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Saudi Arabia Crashed The Oil Market In Hopes Of Crushing The Shale Revolution, Tyler Area Energy Summit Speaker Explains

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Dr. Anas Alhajji, chief economist of NGP Energy Capital Management, outlines the economics of the current energy situation around the world on Thursday during the 2016 Tyler Area Energy Summit at the Crossroads Conference Center in Tyler. (Andrew D. Brosig/Tyler Morning Telegraph via AP)

The real story behind the precipitous drop in oil prices is simple, Dr. Ana Alhajji told a sold-out crowd at the fifth annual Tyler Area Energy Summit. The shale revolution – which brought about Texas-led advances in hydraulic fracturing, or fracking – caught Saudi Arabia and other OPEC nations off guard. They panicked, and in a nearly suicidal effort to crush the new technology, they are cratering the world petroleum markets.

“The Saudis, after the first oil spike in 1973-74, accumulated massive wealth,” Alhajji explained. “But the economy was very primitive. Much of the population still lived in tents, as nomads. Their economy could not absorb that money. So they went to the experts, who told them to build energy-intensive industries.”

That’s why Saudi Arabia built its refineries and developed the infrastructure to produce and export natural gas liquids (such as propane and butane). They soon dominated those markets – for a while.
But then came fracking, which was a complete shock to the Saudis, Alhajji said.

“For years after the start of the shale revolution, they didn’t know anything about it,” he said. “They literally thought it was a plot by the CIA and the Israelis.” But by 2013, the Saudis realized it was a major economic earthquake that would upend global power structures, initially by allowing the U.S. to become nearly energy-independent. “And so on Thanksgiving Day 2014, they made the decision to crash the market,” Alhajji said. “We are paying the price of that Saudi decision now, in many ways.”
It started with increasing production substantially in early 2015. That saturated the market. But then Saudi Arabia took it a step further and started lowering prices.
Other OPEC nations (OPEC stands for “oil producing and exporting countries,” and includes non-Middle Eastern nations such as Venezuela) have been forced to compete with Saudi Arabia on both production levels and price.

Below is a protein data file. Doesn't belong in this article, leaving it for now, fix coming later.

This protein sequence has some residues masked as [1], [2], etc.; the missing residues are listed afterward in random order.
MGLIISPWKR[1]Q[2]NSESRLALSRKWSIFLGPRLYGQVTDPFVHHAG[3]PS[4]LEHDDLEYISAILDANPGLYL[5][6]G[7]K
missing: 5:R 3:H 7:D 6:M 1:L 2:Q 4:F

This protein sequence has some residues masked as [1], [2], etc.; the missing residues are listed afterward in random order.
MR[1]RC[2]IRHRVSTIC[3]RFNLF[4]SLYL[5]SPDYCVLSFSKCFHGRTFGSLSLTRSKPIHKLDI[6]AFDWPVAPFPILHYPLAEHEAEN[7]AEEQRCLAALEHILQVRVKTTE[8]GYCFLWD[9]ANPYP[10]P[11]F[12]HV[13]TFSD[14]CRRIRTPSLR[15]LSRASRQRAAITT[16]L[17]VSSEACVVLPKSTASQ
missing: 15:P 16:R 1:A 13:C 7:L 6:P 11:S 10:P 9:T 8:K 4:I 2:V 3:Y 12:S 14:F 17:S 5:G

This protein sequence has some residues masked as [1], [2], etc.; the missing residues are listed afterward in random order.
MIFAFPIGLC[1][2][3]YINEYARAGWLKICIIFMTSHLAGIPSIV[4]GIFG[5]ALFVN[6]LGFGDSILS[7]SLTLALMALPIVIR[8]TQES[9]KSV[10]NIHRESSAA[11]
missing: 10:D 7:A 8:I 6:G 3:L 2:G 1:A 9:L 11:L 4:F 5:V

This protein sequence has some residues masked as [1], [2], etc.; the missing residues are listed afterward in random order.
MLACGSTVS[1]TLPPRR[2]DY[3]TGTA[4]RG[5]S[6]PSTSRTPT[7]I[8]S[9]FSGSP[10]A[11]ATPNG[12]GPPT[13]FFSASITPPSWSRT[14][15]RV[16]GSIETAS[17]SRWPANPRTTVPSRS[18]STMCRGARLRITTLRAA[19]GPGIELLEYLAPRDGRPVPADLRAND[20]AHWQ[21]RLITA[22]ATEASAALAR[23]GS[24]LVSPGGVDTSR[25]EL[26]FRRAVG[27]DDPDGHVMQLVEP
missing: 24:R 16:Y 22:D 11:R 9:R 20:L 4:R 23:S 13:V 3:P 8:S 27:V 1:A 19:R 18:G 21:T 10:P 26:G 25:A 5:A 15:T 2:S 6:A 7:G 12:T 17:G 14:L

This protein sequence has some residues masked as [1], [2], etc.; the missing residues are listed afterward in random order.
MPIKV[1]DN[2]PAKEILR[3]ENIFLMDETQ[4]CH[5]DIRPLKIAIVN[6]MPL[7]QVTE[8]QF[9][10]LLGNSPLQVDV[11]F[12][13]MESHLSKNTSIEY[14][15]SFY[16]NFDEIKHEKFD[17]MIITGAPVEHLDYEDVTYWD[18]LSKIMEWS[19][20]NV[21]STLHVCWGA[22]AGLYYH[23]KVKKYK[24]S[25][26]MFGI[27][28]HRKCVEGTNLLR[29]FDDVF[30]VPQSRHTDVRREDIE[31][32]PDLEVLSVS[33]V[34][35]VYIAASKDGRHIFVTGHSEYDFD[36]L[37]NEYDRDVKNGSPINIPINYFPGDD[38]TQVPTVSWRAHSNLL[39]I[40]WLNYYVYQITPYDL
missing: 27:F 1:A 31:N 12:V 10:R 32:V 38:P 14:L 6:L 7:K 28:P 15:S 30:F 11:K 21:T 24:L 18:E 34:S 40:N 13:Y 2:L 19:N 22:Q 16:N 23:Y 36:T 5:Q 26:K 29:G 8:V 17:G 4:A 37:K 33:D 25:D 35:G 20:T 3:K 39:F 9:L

“Those countries are hurting in every sense,” he said. “Venezuela and Nigeria are already in the danger zone. And in many of those countries, government employees have not been paid in months.”

In an environment like this, he said, “no (economic) model works – no one can predict anything.”

Alhajji’s presentation was heavy on charts and graphs, but the information he presented to the East Texas audience was martial in theme. The U.S. is fully engaged in an economic war with Saudi Arabia, and the Saudis see their very survival at stake.

“When will oil prices start to recover? No one knows,” he said. “Even if (the Saudis) freeze production right now, even if they cut production substantially, the impact on the market won’t recover immediately. It will take time for the market to rebalance, because we have to wipe out all that surplus for the market to truly rebound.”

Alhajji was one of three speakers at the Energy Summit, which is a cooperative effort by the Tyler Area Chamber of Commerce, the Tyler Economic Development Council and the city of Tyler.

“During the downturn in the 1980s, we really set out and worked diligently to make sure we had a diversified economy,” Mayor Martin Heines said. “But the fact remains this industry is critical to this area. It’s critical to all of us to have a strong oil and gas industry.”

Austin-based environmental attorney Michael Nasi spoke about the impact of new EPA regulations on the East Texas power grid and former state senator and Texas Agriculture Commissioner Todd Staples, now president of the Texas Oil and Gas Association, spoke about the role of the petroleum industry in the Texas and U.S. economies and how technology has done more to reduce emissions than regulations have.

“The reality is, in the United States carbon emissions are at their lowest in 20 years,” he said. “That has happened because of a private enterprise approach, rather than a command and control approach from Washington.”


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